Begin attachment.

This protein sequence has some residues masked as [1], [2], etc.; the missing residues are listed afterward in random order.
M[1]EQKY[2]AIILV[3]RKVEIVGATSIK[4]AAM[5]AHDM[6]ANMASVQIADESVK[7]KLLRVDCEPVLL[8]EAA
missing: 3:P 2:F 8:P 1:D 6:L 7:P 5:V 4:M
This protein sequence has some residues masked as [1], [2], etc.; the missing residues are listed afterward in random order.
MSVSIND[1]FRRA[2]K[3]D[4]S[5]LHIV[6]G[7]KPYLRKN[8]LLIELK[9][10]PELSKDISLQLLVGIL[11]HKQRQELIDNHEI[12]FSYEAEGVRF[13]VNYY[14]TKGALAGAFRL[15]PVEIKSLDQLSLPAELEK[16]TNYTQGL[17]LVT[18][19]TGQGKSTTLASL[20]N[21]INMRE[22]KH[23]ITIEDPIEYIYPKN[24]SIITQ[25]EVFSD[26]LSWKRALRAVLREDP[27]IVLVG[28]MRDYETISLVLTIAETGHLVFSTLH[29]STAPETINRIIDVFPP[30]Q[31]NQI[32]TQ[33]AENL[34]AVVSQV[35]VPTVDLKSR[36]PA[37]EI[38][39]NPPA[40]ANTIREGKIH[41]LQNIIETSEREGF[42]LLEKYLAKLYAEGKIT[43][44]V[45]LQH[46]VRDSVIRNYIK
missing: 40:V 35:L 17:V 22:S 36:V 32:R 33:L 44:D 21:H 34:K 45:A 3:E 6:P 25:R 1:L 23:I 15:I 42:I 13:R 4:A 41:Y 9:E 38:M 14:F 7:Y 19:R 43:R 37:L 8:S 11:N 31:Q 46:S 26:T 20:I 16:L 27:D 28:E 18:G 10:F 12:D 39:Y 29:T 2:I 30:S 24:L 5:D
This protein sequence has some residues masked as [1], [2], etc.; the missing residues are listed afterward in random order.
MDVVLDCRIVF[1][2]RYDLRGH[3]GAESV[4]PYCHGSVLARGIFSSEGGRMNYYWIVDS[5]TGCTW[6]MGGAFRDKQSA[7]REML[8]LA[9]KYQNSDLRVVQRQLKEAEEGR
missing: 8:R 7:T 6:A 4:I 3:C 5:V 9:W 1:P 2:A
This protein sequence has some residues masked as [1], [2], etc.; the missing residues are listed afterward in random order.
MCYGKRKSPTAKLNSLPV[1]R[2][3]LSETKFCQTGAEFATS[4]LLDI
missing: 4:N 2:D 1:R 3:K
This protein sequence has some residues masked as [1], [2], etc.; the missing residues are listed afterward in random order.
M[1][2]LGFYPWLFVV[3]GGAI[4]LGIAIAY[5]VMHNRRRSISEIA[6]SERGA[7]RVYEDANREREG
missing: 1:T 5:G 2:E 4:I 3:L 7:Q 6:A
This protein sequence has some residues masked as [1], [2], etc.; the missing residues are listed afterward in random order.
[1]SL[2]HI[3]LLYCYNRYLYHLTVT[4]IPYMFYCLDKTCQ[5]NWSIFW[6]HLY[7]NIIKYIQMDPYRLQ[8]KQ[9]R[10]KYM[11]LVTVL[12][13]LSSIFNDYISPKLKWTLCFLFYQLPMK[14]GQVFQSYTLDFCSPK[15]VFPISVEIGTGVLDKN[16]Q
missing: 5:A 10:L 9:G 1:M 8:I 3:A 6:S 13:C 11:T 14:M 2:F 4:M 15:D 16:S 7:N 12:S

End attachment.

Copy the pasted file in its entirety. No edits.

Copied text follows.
This protein sequence has some residues masked as [1], [2], etc.; the missing residues are listed afterward in random order.
M[1]EQKY[2]AIILV[3]RKVEIVGATSIK[4]AAM[5]AHDM[6]ANMASVQIADESVK[7]KLLRVDCEPVLL[8]EAA
missing: 3:P 2:F 8:P 1:D 6:L 7:P 5:V 4:M
This protein sequence has some residues masked as [1], [2], etc.; the missing residues are listed afterward in random order.
MSVSIND[1]FRRA[2]K[3]D[4]S[5]LHIV[6]G[7]KPYLRKN[8]LLIELK[9][10]PELSKDISLQLLVGIL[11]HKQRQELIDNHEI[12]FSYEAEGVRF[13]VNYY[14]TKGALAGAFRL[15]PVEIKSLDQLSLPAELEK[16]TNYTQGL[17]LVT[18][19]TGQGKSTTLASL[20]N[21]INMRE[22]KH[23]ITIEDPIEYIYPKN[24]SIITQ[25]EVFSD[26]LSWKRALRAVLREDP[27]IVLVG[28]MRDYETISLVLTIAETGHLVFSTLH[29]STAPETINRIIDVFPP[30]Q[31]NQI[32]TQ[33]AENL[34]AVVSQV[35]VPTVDLKSR[36]PA[37]EI[38][39]NPPA[40]ANTIREGKIH[41]LQNIIETSEREGF[42]LLEKYLAKLYAEGKIT[43][44]V[45]LQH[46]VRDSVIRNYIK
missing: 40:V 35:L 17:V 22:S 36:V 32:R 33:L 44:D 21:H 34:K 45:A 3:E 6:P 25:R 1:L 23:I 15:I 42:I 13:R 4:A 41:Y 9:E 38:M 14:F 7:Y 19:R 43:R 37:L 8:S 11:N 31:Q 46:S 26:T 20:I 16:L 27:D 28:E 18:G 10:F 12:D 39:Y 29:T 2:I 30:S 24:L 5:D
This protein sequence has some residues masked as [1], [2], etc.; the missing residues are listed afterward in random order.
MDVVLDCRIVF[1][2]RYDLRGH[3]GAESV[4]PYCHGSVLARGIFSSEGGRMNYYWIVDS[5]TGCTW[6]MGGAFRDKQSA[7]REML[8]LA[9]KYQNSDLRVVQRQLKEAEEGR
missing: 8:R 7:T 6:A 4:I 3:C 5:V 9:W 1:P 2:A
This protein sequence has some residues masked as [1], [2], etc.; the missing residues are listed afterward in random order.
MCYGKRKSPTAKLNSLPV[1]R[2][3]LSETKFCQTGAEFATS[4]LLDI
missing: 4:N 2:D 1:R 3:K
This protein sequence has some residues masked as [1], [2], etc.; the missing residues are listed afterward in random order.
M[1][2]LGFYPWLFVV[3]GGAI[4]LGIAIAY[5]VMHNRRRSISEIA[6]SERGA[7]RVYEDANREREG
missing: 1:T 5:G 2:E 4:I 3:L 7:Q 6:A
This protein sequence has some residues masked as [1], [2], etc.; the missing residues are listed afterward in random order.
[1]SL[2]HI[3]LLYCYNRYLYHLTVT[4]IPYMFYCLDKTCQ[5]NWSIFW[6]HLY[7]NIIKYIQMDPYRLQ[8]KQ[9]R[10]KYM[11]LVTVL[12][13]LSSIFNDYISPKLKWTLCFLFYQLPMK[14]GQVFQSYTLDFCSPK[15]VFPISVEIGTGVLDKN[16]Q
missing: 5:A 10:L 9:G 1:M 8:I 3:A 6:S 13:C 11:T 14:M 2:F 4:M 15:D 16:S 7:N 12:S